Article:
While swimming around the world still looks a lot different than normal due to the effects of COVID-19, we’re still highlighting and celebrating swim teams from across the country. This week we’re taking a look at Hurricane Aquatics of Miami, Florida. Hurricane Aquatics swims out of the University of Miami pool, and offers a range of services, from learn-to-swim lessons to a master’s program to a competitive USA team numbering roughly 70 swimmers.
Programs Director Liz Kershaw founded Hurricane Aquatics in 2014 after coaching at club and college teams across the country. We spoke with Kershaw to get an idea of her coaching philosophy, as well as some thoughts on what makes Hurricane Aquatics special.
Kershaw describes her coaching philosophy as…
You have to want to be here for all of it. For the hard work, the cold/rainy weather training outside in January, the workouts before school, to the team parties, taper, racing and looking up to see success. Only if you want to be here can you really enjoy what you are doing and call swimming FUN.
That emphasis on wanting to be here is something that permeates throughout the whole team, resulting in a team culture where swimmers and coaches alike supporting and pushing each other on the path to improvement.
Everything we do as a team is centered around “CANES want to be here” and “CANES are better together”. Our hashtag #CANESW2BH grew out of these concepts. Swimmers, coaches, parents, volunteers, all of us, we have to want to contribute to making CANES better. We will only reach our full potential as individuals if we work together, and push each other to be better, in and out of the water. Our team doesn’t have practice requirements because I don’t want swimmers in the water that don’t want to be at the pool and who don’t want to work that day. When we step on the deck it’s to work and improve. Our team recognizes that hard work can be fun/rewarding and is even more so with the push/support of our teammates. We all help each other and have been helped along the way.
Swim coaches usually don’t get to have as much fun with the X’s and O’s of in-game decision-making as football or basketball coaches, but they do get to show off their creativity with practice sets, and we love asking coaches about what they’d consider to be their team’s “iconic” set. For Hurricane Aquatics, it’s…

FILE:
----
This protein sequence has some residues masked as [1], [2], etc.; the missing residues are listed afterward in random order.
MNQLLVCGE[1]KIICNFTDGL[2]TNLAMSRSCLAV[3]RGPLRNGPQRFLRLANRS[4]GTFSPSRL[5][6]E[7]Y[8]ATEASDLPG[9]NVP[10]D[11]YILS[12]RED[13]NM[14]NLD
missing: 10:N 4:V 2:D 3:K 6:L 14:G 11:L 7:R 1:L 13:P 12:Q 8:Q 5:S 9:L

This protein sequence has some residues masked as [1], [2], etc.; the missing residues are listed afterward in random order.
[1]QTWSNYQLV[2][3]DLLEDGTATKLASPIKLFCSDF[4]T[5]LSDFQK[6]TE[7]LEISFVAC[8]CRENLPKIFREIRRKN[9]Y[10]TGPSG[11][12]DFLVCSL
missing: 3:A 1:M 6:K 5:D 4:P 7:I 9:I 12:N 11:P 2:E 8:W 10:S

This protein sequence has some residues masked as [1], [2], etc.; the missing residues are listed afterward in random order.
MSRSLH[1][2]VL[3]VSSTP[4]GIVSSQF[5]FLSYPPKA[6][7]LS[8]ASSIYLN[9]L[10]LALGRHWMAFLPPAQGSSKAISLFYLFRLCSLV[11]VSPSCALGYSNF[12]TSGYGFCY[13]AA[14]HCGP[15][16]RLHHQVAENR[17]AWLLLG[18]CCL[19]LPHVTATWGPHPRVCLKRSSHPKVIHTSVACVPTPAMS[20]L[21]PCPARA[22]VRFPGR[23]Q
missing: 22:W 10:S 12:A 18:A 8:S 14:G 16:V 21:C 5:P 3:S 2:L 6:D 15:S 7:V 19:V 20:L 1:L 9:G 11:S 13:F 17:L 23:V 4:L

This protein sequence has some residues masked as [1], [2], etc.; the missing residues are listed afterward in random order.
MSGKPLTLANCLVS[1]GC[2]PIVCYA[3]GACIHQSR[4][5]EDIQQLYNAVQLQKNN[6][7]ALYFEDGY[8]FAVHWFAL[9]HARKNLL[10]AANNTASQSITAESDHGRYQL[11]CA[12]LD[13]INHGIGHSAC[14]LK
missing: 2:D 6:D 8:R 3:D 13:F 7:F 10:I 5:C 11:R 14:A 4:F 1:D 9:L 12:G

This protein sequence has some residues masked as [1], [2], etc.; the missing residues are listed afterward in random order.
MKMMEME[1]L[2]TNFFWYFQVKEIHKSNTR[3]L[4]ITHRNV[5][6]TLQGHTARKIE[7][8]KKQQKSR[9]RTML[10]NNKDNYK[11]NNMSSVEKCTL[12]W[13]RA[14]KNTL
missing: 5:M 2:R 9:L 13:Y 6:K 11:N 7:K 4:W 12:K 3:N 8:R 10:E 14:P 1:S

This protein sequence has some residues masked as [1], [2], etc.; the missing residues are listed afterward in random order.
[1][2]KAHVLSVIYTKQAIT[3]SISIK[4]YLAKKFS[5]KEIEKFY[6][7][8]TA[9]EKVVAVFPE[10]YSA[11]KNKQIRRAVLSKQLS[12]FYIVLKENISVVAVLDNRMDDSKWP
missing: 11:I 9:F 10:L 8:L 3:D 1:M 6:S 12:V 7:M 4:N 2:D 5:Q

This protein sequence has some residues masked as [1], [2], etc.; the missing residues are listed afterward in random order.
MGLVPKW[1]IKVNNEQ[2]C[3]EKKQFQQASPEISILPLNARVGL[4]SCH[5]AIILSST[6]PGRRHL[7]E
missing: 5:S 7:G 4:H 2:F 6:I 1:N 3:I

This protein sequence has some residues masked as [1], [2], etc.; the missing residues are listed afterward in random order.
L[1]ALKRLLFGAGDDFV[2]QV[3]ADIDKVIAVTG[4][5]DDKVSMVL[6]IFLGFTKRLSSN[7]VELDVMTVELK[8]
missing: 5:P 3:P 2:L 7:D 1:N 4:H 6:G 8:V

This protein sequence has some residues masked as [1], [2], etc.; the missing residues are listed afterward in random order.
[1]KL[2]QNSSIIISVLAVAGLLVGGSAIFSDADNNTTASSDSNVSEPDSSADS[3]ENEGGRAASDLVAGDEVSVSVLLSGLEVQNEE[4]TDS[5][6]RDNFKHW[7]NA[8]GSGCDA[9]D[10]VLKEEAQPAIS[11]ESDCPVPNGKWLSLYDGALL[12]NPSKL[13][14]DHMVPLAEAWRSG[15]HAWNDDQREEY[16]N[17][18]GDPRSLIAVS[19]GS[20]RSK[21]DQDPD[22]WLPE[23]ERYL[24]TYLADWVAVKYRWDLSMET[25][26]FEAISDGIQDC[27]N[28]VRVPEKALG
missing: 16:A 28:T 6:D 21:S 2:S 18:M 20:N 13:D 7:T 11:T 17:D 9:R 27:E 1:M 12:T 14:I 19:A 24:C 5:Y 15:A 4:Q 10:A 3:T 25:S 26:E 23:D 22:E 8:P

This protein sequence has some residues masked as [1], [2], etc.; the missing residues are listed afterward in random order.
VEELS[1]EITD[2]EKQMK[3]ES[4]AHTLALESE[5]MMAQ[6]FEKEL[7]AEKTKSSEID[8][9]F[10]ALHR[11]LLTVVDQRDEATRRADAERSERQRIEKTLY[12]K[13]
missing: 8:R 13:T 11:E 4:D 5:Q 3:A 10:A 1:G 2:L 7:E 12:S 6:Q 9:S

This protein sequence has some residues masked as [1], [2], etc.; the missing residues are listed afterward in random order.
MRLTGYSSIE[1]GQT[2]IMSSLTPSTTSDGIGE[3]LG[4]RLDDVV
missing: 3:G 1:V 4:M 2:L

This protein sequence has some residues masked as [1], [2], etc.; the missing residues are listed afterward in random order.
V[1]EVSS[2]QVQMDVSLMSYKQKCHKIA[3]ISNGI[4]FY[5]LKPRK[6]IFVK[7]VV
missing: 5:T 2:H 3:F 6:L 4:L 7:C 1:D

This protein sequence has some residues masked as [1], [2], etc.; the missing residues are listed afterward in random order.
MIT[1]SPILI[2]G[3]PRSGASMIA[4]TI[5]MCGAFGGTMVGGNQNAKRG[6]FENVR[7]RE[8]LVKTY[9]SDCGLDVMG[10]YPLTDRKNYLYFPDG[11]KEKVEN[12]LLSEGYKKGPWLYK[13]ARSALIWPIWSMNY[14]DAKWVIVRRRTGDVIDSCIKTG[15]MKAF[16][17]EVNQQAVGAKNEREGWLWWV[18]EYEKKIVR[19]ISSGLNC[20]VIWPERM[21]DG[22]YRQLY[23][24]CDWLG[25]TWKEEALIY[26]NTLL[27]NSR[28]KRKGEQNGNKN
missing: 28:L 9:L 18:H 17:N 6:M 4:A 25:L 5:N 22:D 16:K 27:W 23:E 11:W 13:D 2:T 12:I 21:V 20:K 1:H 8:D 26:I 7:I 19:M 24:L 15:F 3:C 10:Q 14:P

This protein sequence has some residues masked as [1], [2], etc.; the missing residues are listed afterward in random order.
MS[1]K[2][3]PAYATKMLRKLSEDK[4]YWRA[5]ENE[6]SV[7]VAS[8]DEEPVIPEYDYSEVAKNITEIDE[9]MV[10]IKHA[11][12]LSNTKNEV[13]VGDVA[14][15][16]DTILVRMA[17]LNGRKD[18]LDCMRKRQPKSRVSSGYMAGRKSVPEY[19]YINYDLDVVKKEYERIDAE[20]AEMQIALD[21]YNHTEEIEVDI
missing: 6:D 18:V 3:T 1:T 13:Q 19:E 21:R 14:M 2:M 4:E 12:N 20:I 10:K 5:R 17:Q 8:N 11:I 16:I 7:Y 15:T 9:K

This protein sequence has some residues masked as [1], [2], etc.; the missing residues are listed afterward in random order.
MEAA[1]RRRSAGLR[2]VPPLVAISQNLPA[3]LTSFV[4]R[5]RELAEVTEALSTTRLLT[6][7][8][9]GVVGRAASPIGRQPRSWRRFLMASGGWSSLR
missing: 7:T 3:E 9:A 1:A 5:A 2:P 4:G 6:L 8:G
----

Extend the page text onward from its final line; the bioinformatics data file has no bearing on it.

6 x 3 x 100 on 2:00 all out. On the first 100 of each round, swimmers who can come within 5 seconds of their best time can “earn” skipping the next 2 x 100’s. IF they come within 7 seconds of their best they can skip either of the next 2, but not both. Anything slower than 7 seconds over they swim all 3 for that round. No breaks between rounds. The swimmers get so excited to “only have to do 6 x 100’s” all-out.
We all know that coaching, especially coaching well, isn’t easy. We asked Kershaw to describe her biggest struggle as a coach, and how she’s learned to overcome it.
Both my husband and I are swim coaches. When we got married we were both coaching college. We knew that us both coaching at the collegiate level was going to be next to impossible so I switched to club coaching. We have moved twice and both times I have left national level athletes and started over with B/C or BB level swimmers. My biggest struggle is having the patience to let young developing swimmers grow into their best. It doesn’t happen in one or two seasons, and I’ve become a much better coach over the years learning how to motivate/train different types of athletes to push to the next level. My husband and I have been very fortunate we’ve both been able to coach for 20+ years. And love what we do.
Most coaches don’t get a chance to start a program, but when you do, it can lead to some very special memories.
When we moved to Miami, I invited 17 swimmers out of swim lessons and created Hurricane Aquatics Swim Team on April 1, 2014. We were so novice that I had to explain what USA Swimming was, we went to our first meet in May of 2014. 100% of our swimmers/swims were entered as NT. I keep the picture of that meet as a reminder of how far our program has come. Every year we talk about all the new “firsts” our team has accomplished. So far, we have improved as a program every year for 6 years, and I continue to let my team know our team goal is Olympic Trials.
Hurricane Aquatics is one of 3,000 swim clubs in the United States. How can we grow that number and promote the sport?
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